Last week I was at the Astricon show in Glendale, Arizona (near Phoenix), running the registration system. Not being one to pass up a chance for hiking, I had arranged to stay an extra day to hike the White Tank mountains. There was one problem though, I didn't have transportation to the park.
After some thought I hatched what I thought was a good plan, getting there on a mountain bike. The plan was to pedal about 15 miles from the hotel to the trailhead, hike one of the trails (about 8 miles) and then return on the bike and finally donate the bike to a charity before flying back home.
Getting the bike was the easy part. I bought a relatively cheap one from a nearby Wal-Mart and after making sure that it was road-worthy I had the hotel store it for me until later. By the way, being on a bike brought back some good memories of my childhood and that feeling of freedom one gets on a bike.
On the day of the hike I stocked my backpack with water and food and I was on the road by 7 AM. It was predicted to be a hot day but at that time the desert air was still relatively cool and pleasant. As I biked my way closer to the park, I started to hear the thunderous sounds of fighter jets, apparently from training flights at the nearby Luke Air Force Base. By then I had biked nearly 8 miles and decided to pull over the side of the road for a quick drink of water and some food. That's about the time when my plan unraveled.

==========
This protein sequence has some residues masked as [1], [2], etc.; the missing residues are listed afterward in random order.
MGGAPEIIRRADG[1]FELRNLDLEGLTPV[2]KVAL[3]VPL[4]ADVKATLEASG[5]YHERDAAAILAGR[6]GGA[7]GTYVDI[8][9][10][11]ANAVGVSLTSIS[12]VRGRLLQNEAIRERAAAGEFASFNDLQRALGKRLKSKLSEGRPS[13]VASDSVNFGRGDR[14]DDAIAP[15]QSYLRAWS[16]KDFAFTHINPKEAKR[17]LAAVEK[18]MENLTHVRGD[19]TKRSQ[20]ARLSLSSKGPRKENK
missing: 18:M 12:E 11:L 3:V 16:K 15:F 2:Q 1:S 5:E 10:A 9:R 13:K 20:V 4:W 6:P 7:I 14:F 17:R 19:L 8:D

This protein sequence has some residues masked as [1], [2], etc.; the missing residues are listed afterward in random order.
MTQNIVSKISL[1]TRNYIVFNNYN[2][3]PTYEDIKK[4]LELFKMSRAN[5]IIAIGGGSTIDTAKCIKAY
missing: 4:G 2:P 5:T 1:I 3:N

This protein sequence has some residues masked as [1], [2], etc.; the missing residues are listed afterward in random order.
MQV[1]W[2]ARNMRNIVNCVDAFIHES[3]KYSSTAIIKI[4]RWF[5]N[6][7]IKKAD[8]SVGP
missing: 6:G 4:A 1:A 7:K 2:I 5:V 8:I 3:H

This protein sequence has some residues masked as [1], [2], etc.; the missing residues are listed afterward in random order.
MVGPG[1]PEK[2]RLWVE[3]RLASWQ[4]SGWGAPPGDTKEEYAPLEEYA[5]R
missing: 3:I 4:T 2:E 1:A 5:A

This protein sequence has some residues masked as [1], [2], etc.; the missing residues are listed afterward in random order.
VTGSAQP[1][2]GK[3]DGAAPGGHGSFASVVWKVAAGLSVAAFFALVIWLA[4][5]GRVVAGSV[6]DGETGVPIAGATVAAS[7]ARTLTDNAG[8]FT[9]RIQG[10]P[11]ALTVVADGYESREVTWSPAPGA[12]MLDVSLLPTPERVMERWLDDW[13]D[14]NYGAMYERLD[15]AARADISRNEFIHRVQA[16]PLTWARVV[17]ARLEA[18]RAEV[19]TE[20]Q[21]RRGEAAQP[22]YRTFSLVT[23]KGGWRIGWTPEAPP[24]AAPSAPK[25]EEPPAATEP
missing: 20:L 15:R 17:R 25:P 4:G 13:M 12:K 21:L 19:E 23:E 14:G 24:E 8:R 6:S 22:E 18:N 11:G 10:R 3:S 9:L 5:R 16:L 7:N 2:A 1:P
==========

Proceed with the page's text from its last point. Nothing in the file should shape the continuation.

As I got ready to jump back on the bike and pedal away, I noticed that the front tire had gone flat. On closer inspection, I saw that the inner tube had slipped out and wrapped tightly around the front brakes. It was a hopeless situation. Even if could untangle the mess, and even if the tube was undamaged, I had no air pump to bring the tire back to life, and I was in the middle of nowhere.
Standing by the side of the road and considering my options, it quickly became apparent that I really had no options. I had to scrub the plan and started the journey back to the hotel on foot, leaving the bike behind.
Sometimes you have to see the good side of an adverse event. While disappointed that I couldn't make the planned trek, I was treated to a decent air show with the fighter jets buzzing overhead, and sometimes flying low in tight formation. And instead of hiking the park, I ended up hiking by the roadside in the desert heat all the way back to the hotel. At least I had enough water.
Plans sometimes fail. I might have mitigated the problem had I brought an air pump along, but no point dwelling on that. The way I see it, I got a good aerial show and still had a decent hike. And if I make it back to this place, I'll be sure to be more prepared, at least for a flat tire.
The hapless bike with the inner tube tangled
looking back at the forlorn bike and the unhiked mountains just beyond